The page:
Day three of our Magical History Tour found us making our way to the spa town of Bath.
Bath, the location of Britain’s only mineral hot springs, has been a center of human activity for thousands of years. The Romans famously built a series of bath and steam houses at the site, parts of which still stand. The Roman influence on the area is both striking and impressive. More recently, Bath was an important location in many Regency-era novels, such as those of Jane Austen (and indeed in regal figures of the day). As such, Bath is home to both Regency-era Assembly Rooms and the Jane Austen Centre (Spoiler alert: We didn’t go to either, but we DID see a guy with mutton chops in Darcy-like dress, so I still chalk that up as a win. I’ll ask you to remember I was with my boyfriend, not on a girls’ trip, and leave it at that.).
From London, an hour and a half long train ride will take you from Central London to the Bath Spa railway station. It runs you a little over 30 GBP or so round trip. We caught a mid-morning train to get there in time to pick up our rental car. Strangely, the Hertz in Bath is closed on Sunday, so rather than renting and returning a car to the airport in Bristol, we rented our car a day earlier than we really needed, but the facility closed at 12:30pm, so we had to ensure we got there earlyish. The opening and closing times are worth noting for any future visits, certainly. It only ran us something like $12/day to rent the car, so it was much cheaper (and easier!) to rent the car for an extra day from Bath, right near the railway station, than to try to figure out logistics to/from the Hertz near Bristol Airport. If you decide to follow suit, ensure your B&B has a car park so you don’t have to fiddle with street parking. The streets are narrow and scary enough as it is.
But I digress.
Rather than drag our luggage through the unfamiliar streets of Bath, we did the sensible thing and caught a cab [Andy’s cab tip #1: In London, use black cabs. Avoid mini-cabs if you can; Andy’s cab tip #2: Black cabs are not usually an option in country villages. In such a case, go either a) a big hotel with a taxi rank, b) a rail or bus station with a taxi rank, or c) a proper minicab office.] from the taxi rank at the rail station. Clean and serviceable, we poured our luggage into the taxi and told the cabbie where we wanted to go. Our cabbie was a polite, middle aged caucasian man with long gray dreadlocks, who whizzed through the streets and got suitably frustrated when cars in front of us stopped for no apparent reason. [Side note: This never made any sense to me. Don’t they get paid more the long we’re in the car? So why would the cabbie get frustrated?] Although mostly silent for the journey, as we departed the cab, he bid us a good holiday, and safe driving… on the LEFT!
(And we thought that was going to be the hardest part. Hah.)
Enter the SatNav. In the weeks before the trip, Joe took it on a test trip to Yosemite to ensure that it worked okay. In the days before the trip, we purchased and downloaded the Europe road maps for the trip, and on a whim, also some fun Halloween packages (!) for voice and vehicle. As I was uncommonly excited about these, the SatNav was set for the “Dr Nightmare” voice and had a skeletal hand for our current location/direction, like a bony fickle finger of fate. Joe checked in at the Hertz counter and received the keys for our vehicle for the next week or so: a Vauxhall Corsa.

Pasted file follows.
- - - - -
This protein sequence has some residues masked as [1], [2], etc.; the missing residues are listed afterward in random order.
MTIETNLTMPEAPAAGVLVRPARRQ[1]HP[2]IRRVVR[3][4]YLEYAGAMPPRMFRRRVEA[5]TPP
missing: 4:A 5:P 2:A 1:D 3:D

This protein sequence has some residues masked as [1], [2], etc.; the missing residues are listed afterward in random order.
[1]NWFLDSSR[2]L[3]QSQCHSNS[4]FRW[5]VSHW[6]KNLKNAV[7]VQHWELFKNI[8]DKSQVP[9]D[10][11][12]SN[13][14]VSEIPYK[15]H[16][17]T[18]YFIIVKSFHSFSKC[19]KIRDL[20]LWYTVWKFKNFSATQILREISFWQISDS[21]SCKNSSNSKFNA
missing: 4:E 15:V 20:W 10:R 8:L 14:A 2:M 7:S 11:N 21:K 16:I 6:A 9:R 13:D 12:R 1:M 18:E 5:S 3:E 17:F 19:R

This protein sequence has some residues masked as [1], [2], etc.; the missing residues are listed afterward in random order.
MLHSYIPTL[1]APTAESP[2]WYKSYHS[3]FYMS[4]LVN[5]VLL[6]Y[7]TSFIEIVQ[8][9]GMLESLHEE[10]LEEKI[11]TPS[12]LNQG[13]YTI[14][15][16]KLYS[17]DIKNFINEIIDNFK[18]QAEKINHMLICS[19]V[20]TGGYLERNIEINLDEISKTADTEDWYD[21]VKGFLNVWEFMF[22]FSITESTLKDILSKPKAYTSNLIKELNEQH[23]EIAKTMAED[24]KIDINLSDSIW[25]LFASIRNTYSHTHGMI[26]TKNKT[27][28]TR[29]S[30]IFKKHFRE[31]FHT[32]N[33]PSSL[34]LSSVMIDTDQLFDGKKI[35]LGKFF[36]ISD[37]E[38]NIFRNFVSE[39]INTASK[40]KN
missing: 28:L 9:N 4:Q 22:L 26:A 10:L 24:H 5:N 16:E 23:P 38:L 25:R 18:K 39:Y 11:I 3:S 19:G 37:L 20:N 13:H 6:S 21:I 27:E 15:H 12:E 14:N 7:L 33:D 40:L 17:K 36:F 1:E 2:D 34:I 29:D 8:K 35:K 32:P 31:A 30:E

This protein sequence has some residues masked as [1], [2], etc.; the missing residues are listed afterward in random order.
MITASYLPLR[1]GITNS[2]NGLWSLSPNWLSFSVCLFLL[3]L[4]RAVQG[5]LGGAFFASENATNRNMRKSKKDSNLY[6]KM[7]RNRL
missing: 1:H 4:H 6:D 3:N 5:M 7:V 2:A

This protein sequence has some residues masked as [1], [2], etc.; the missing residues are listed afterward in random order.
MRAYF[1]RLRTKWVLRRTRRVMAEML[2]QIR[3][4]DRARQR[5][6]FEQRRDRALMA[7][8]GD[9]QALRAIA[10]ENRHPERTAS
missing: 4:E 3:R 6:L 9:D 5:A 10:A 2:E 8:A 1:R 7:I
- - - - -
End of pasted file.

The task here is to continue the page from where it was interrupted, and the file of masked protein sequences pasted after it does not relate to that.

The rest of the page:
And then we were on our own, words of our cabbie fresh in our minds, Joe in the driver’s seat, me in the navigator position.
It was like Mr. Toad’s wild ride, city-style. The closeness of city traffic meant staying on the correct (LEFT!) side of the road was easy enough, but narrow streets, small zippy cars, and a manual transmission meant that we were white-knuckling the whole way and slow to respond to SatNav instructions. On top of that, Joe was reluctant to turn right if he could avoid it, so it was a series of redirections and circumnavigations before we finally found a spot to temporarily set the car while I found out the location of the B&B car park.
We stayed at the lovely Abbey Rise B&B, just a 10 mins walk from the city centre. Despite the fact that we arrived hours before regular check in, our room was ready and we were able to heft all of our bags inside right away. This in itself was a bit of an adventure, as the car park was at the end of the block, and the B&B somewhere in the middle. Fortunately, Joe loves a challenge, and we were able to squeeze everything in one trip from the car. Our room was on the top floor and very cozy, especially once we stacked our luggage along one wall, but it was very clean and lovely. Most importantly, the bed had more than two pillows and was SO comfy. I thought I was in bed heaven, after the strange single flat pillow purgatory of the previous two nights. But it was not time for resting! It was time for exploring!
As we left, the proprietress told us to help ourselves to some of the freshly made shortbread she set out on a table in the hall– we did not need to be told twice! And so, thick slices of delicious, buttery shortbread in hand, we set out for adventure.